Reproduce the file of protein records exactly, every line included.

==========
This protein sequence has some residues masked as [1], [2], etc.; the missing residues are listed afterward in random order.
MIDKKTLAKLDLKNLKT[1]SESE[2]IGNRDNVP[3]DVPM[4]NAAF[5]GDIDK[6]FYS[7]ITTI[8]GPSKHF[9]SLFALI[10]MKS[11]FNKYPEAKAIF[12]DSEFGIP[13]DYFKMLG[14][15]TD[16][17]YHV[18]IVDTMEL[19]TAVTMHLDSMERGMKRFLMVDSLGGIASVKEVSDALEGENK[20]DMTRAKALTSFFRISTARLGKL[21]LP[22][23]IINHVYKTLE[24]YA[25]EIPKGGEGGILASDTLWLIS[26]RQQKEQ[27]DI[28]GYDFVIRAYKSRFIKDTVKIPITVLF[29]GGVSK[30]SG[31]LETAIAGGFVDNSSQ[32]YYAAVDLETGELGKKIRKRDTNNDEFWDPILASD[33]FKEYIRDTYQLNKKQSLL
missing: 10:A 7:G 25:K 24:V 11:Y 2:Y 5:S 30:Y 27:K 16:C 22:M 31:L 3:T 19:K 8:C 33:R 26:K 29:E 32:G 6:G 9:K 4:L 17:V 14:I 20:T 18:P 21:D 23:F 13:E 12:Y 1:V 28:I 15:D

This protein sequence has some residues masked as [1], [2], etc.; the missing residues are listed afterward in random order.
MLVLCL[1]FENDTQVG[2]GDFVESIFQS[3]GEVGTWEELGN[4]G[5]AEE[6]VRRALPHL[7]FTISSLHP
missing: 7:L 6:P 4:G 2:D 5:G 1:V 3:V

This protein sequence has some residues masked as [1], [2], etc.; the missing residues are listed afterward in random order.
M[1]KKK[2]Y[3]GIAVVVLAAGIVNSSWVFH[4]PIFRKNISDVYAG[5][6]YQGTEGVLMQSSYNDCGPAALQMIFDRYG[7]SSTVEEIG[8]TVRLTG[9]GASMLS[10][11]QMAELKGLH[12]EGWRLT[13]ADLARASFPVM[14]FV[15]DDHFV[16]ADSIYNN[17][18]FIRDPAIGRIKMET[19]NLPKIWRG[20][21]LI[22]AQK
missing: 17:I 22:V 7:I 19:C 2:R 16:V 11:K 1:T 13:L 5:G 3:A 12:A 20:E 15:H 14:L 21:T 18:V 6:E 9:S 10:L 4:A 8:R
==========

This protein sequence has some residues masked as [1], [2], etc.; the missing residues are listed afterward in random order.
MIDKKTLAKLDLKNLKT[1]SESE[2]IGNRDNVP[3]DVPM[4]NAAF[5]GDIDK[6]FYS[7]ITTI[8]GPSKHF[9]SLFALI[10]MKS[11]FNKYPEAKAIF[12]DSEFGIP[13]DYFKMLG[14][15]TD[16][17]YHV[18]IVDTMEL[19]TAVTMHLDSMERGMKRFLMVDSLGGIASVKEVSDALEGENK[20]DMTRAKALTSFFRISTARLGKL[21]LP[22][23]IINHVYKTLE[24]YA[25]EIPKGGEGGILASDTLWLIS[26]RQQKEQ[27]DI[28]GYDFVIRAYKSRFIKDTVKIPITVLF[29]GGVSK[30]SG[31]LETAIAGGFVDNSSQ[32]YYAAVDLETGELGKKIRKRDTNNDEFWDPILASD[33]FKEYIRDTYQLNKKQSLL
missing: 10:A 7:G 25:K 24:V 11:Y 2:Y 5:S 30:Y 27:K 16:C 22:M 31:L 3:T 19:K 8:C 33:R 26:K 29:E 32:G 6:G 9:K 4:L 17:V 14:I 20:T 18:P 21:D 23:F 13:E 12:Y 1:V 28:I 15:D

This protein sequence has some residues masked as [1], [2], etc.; the missing residues are listed afterward in random order.
MLVLCL[1]FENDTQVG[2]GDFVESIFQS[3]GEVGTWEELGN[4]G[5]AEE[6]VRRALPHL[7]FTISSLHP
missing: 7:L 6:P 4:G 2:D 5:G 1:V 3:V

This protein sequence has some residues masked as [1], [2], etc.; the missing residues are listed afterward in random order.
M[1]KKK[2]Y[3]GIAVVVLAAGIVNSSWVFH[4]PIFRKNISDVYAG[5][6]YQGTEGVLMQSSYNDCGPAALQMIFDRYG[7]SSTVEEIG[8]TVRLTG[9]GASMLS[10][11]QMAELKGLH[12]EGWRLT[13]ADLARASFPVM[14]FV[15]DDHFV[16]ADSIYNN[17][18]FIRDPAIGRIKMET[19]NLPKIWRG[20][21]LI[22]AQK
missing: 17:I 22:V 7:I 19:C 2:R 16:V 11:K 1:T 13:L 5:G 3:A 12:A 20:E 15:H 14:L 21:T 18:V 6:E 9:S 10:L 4:A 8:R